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Lois Oltmann retires from Howard Lake Drug
July 25, 2011
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By Jennifer Kotila
Staff Writer

HOWARD LAKE, MN – “It’s difficult to put into words what to say when an employer sees an employee retire after 28 years,” said Howard Lake Drug’s Marilyn Ringold about employee Lois Oltmann.

Oltmann, who began working at the store in July 1983, will be retiring July 29 after working at the store for 28 years.

“Loyalty, integrity, honesty, hard working, and genuinely good customer service to every customer are just a few of the qualities that Lois has exhibited through her years working at Howard Lake Drug,” Ringold added.

Oltmann was asked if she would like to work at Howard Lake Drug after another part-time employee had quit to join her husband in the tax business, she said.

Working two to three days each week, Oltmann made coffee and did other fountain work, priced the drug order when it arrived, inventoried the seasonal items, and kept the Hallmark cards orderly.

“She also has an affinity for numbers,” Ringold said. “She would do our adjudication of third-party payers, and she knew to the penny whether the claims were paid or not.”

Oltmann’s daughters, Cathy Monica, Lynn, and Paula assisted the employees with the inventory of the drug store every February, counting each and every item in the drug store.

“We usually ended the job with pizza for everyone,” Ringold said. “Lots of laughs and good times to have her girls with her; and we got the benefit of an accurate count on our inventory.”

When the seasonal promotional items would come into the store, Oltmann had fun putting together the displays, she said.

“Every day is different, which is kind of nice,” Oltmann said.

Many of the men who come into the drug store for their morning coffee were on the Howard Lake Fire Department with her husband, Chester, and some went to the same church.

“I’ve enjoyed the people the most about working here, getting to know them – their ins and outs,” Oltmann said.

Although the men liked to give her grief at times, she said she gave it right back.

“You have to give it back to them. If you take it personal, you’re up a creek without a paddle,” Oltmann said.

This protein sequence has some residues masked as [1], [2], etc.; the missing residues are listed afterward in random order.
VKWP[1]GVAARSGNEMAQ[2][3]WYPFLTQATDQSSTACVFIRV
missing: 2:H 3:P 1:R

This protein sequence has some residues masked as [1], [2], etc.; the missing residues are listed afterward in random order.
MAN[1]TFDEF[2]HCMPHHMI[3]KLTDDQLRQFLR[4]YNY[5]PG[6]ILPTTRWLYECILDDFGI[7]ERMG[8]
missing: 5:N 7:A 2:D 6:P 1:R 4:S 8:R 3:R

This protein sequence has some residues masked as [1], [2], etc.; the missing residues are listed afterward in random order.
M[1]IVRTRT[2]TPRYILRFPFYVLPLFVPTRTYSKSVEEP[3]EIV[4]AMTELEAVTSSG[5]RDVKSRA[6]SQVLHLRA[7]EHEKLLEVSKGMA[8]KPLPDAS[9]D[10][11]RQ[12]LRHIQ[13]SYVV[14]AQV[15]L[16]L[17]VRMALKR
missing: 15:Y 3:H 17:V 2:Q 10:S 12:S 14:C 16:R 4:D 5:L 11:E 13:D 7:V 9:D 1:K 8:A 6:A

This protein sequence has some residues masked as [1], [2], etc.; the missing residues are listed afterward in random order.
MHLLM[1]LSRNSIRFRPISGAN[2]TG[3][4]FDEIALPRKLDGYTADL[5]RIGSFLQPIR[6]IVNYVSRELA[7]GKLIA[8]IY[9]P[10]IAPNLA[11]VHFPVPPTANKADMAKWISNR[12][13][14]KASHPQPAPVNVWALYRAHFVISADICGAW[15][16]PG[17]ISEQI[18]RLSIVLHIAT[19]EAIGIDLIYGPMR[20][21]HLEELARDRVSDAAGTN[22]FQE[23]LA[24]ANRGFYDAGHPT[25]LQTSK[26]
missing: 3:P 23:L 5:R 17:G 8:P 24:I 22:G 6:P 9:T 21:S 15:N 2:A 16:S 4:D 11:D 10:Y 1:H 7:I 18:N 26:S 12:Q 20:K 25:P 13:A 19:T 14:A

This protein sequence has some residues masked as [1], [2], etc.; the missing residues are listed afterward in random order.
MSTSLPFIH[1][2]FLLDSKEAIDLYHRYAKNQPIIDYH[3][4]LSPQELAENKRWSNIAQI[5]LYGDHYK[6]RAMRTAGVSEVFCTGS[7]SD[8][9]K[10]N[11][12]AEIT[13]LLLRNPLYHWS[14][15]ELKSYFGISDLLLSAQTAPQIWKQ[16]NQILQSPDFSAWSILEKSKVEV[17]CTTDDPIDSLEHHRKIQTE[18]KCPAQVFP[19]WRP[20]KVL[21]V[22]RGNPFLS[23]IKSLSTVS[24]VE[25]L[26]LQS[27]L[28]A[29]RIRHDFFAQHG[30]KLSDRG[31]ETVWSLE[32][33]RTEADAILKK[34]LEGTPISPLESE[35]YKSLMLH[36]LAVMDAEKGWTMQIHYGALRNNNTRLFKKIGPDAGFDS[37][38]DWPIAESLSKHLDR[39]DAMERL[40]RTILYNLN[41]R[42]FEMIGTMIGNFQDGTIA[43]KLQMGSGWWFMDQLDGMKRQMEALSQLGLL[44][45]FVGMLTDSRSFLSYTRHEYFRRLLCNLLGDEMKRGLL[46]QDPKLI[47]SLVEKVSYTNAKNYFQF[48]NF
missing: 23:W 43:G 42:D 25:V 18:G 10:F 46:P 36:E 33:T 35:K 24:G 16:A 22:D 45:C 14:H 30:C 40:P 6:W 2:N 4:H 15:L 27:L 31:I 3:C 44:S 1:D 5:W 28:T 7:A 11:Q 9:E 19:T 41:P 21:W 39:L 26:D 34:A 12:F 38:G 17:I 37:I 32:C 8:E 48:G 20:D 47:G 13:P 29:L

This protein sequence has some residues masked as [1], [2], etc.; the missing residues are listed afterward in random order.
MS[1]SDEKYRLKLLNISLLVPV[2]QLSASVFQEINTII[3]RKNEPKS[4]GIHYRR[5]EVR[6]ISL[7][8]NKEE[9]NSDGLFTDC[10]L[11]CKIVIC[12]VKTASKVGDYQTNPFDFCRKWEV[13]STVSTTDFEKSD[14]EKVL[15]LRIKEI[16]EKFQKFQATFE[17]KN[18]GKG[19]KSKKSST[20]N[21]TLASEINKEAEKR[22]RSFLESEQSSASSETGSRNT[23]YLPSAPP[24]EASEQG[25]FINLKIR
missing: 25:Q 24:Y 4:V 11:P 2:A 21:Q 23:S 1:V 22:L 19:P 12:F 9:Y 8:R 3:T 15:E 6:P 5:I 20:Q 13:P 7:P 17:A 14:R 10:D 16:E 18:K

Over the years, she has enjoyed the atmosphere of the drug store, as well as the people she works with, she said.

“Every day you have someone new coming in. You get to know their faces and try to accommodate them as best you can,” Oltmann said.

The people that come in appreciate the help they get, Oltmann said, adding she enjoyed visiting with them, as well.

“Lois has been an asset – an employer’s dream employee,” Ringold said, adding, “She got to know all the customers by name, and their children, too.”

The Ringolds often received comments on how helpful she was, and how she knew where everything was.

Although she was a dependable, excellent employee, she still added some excitement to life at the drug store.

“John and I have a few stories we would like to share, because we know she will miss John’s daily teasing, and his memory about things that go bump in the night,” Ringold said.

One night, the police chief, Mike Simmons called Oltmann at home. When Oltmann asked him where he was, he replied, “I’m sitting at the fountain inside the drug store.”

It turned out Oltmann had forgotten to lock the back door of the store, Ringold said.

There was also the time when a thunderstorm had rolled through Howard Lake Easter Sunday.

On Monday, Oltmann called the Ringolds to report a “little leak” at the drug store.

The “little leak” had flooded the back room and took out the computer, not to mention that at least one renter had to vacate for a week, Ringold said.

Then, there was the afternoon Oltmann decided it was time to rearrange the candy end cap because the store was quiet.

Carefully taking each glass shelf off the rack, Oltmann polished it, and carefully replaced it.

“She then rearranged the candy with expert design,” Ringold recalled.

As she was carefully placing the last box on a shelf, the entire series of shelves crashed to the floor.

“Each shelf needed to be locked in place, and surely she was interrupted, and just forgot that little step of locking the brackets in place,” Ringold said. “What a mess! But no injuries, thankfully.”

To celebrate her retirement, there will be an open house at Howard Lake Drug Friday, July 29 from 10 a.m. to 2 p.m., and everybody is welcome to attend.

“John and I want to wish Lois the best of the best as she looks forward to her retirement,” Ringold said. “She will not be idle, you can count on that.”

Oltmann plans to catch up on some of the projects she enjoys after retirement.

“I have a big yard I’d like to clean up and take care of better,” Oltmann said. “I also like to make quilts and braid rugs. I’ll do a lot of that this winter.”

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